Source: PDI Global
Currently, if your eligible medical expenses exceed 7.5% of your adjusted gross income (AGI), you can deduct the excess amount. But in 2013, the 2010 health care act increases this “floor” to 10% for taxpayers under age 65.
Eligible expenses can include health insurance premiums, medical and dental services and prescription drugs. Expenses that are reimbursed (or reimbursable) by insurance or paid through a tax-advantaged health care account (such as a Flexible Spending Account or a Health Savings Account) aren’t eligible.
To potentially be able to deduct more health care costs, consider “bunching” nonurgent medical procedures and other controllable expenses into alternating years. For example, if your year-to-date medical expenses already exceed 7.5% of your projected 2012 AGI and you’re anticipating elective surgery or major dental work in early 2013, you could instead schedule it for this year. Or you could stock up on prescription meds (to the extent allowed) and buy new contact lenses or glasses before year end.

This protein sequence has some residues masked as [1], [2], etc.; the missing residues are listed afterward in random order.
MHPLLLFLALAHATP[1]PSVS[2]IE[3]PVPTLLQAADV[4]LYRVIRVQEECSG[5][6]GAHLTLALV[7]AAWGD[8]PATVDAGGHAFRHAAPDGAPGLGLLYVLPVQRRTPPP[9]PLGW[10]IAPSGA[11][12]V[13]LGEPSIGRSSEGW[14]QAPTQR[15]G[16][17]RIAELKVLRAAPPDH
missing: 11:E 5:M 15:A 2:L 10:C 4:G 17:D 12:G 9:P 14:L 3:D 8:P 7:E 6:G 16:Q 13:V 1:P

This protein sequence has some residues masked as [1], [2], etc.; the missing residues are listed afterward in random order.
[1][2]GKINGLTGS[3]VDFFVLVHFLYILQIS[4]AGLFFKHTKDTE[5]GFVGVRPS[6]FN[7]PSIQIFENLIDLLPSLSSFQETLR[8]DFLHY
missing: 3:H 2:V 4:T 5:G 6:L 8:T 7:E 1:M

Bunching expenses into 2012 may be especially beneficial because of the scheduled floor increase. But keep in mind that, for alternative minimum tax purposes, the 10% floor already applies. Also, if tax rates go up in 2013 as scheduled, your deductions might be more powerful then. Finally, be aware that the floor increase could be repealed by Congress.
The information contained within this article is provided for informational purposes only and is current as of the date published. Online readers are advised not to act upon this information without seeking the service of a professional accountant, as this article is not a substitute for obtaining accounting, tax, or financial advice from a professional accountant.